A nursing home staff is tasked with providing the care and attention elderly residents require to stay safe, happy and healthy. Unfortunately, a negligent or abusive staff can cause serious injuries, worsening conditions or new ailments.
While every situation is unique, the National Center on Elder Abuse distinguishes between seven different types of elder abuse that can occur:
- Physical abuse: An abusive staff member can injure an elderly resident using physical force. This can include striking, tripping or the misuse of physical restraints.
- Sexual abuse: A staff member might engage in non-consensual sexual contact with a resident.
- Emotional abuse: Physical abuse, sexual abuse and abandonment, for example, can have devastating emotional consequences. The resident might experience feelings of anxiety, depression or other emotional states.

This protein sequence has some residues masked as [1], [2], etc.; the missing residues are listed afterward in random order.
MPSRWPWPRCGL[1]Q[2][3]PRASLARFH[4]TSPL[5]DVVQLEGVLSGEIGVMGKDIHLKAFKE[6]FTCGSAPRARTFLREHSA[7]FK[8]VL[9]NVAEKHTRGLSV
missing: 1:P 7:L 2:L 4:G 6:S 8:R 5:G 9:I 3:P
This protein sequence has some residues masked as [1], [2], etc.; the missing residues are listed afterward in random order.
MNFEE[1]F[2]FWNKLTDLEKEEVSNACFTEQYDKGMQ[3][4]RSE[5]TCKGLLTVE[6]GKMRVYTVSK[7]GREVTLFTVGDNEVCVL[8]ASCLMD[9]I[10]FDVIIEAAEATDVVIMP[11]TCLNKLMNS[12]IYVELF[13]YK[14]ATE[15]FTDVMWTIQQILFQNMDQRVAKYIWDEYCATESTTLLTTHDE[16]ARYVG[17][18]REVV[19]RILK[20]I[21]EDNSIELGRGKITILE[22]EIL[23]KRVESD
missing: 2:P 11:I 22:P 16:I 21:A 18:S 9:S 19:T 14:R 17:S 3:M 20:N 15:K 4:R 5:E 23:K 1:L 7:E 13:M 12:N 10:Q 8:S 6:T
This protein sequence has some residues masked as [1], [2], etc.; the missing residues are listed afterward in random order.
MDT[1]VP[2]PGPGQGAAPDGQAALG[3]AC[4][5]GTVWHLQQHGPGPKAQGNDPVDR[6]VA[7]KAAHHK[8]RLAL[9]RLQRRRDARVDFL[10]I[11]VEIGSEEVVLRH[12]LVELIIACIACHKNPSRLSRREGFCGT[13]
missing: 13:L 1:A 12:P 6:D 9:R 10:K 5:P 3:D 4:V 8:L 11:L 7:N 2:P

- Financial exploitation: An abusive staff might steal cash, use a resident’s credit cards or force a resident to include them in a will.
- Neglect: A staff member might simply refuse to correct a harmful situation. This can include providing food, water or medication when needed.
- Abandonment: A staff member might desert an elderly resident, leaving them trapped in bed with rails up or in a wheelchair with locks engaged.
- Self-neglect: Whether from medications or cognitive impairment related to the aging process, a staff must pay careful attention to prevent residents from injuring themselves.
Whether it is distributing daily medication or turning a bedridden resident to prevent bed sores, a nursing home staff must be diligent in their care and attention to detail. Unfortunately, it is not uncommon for acts of negligence and acts of intentional abuse to have a similar result. An elderly nursing home resident can suffer broken bones, head trauma, spinal cord trauma, torn ligaments and lacerations. Additionally, these individuals might struggle with dehydration, malnutrition and other emotional or cognitive impairment.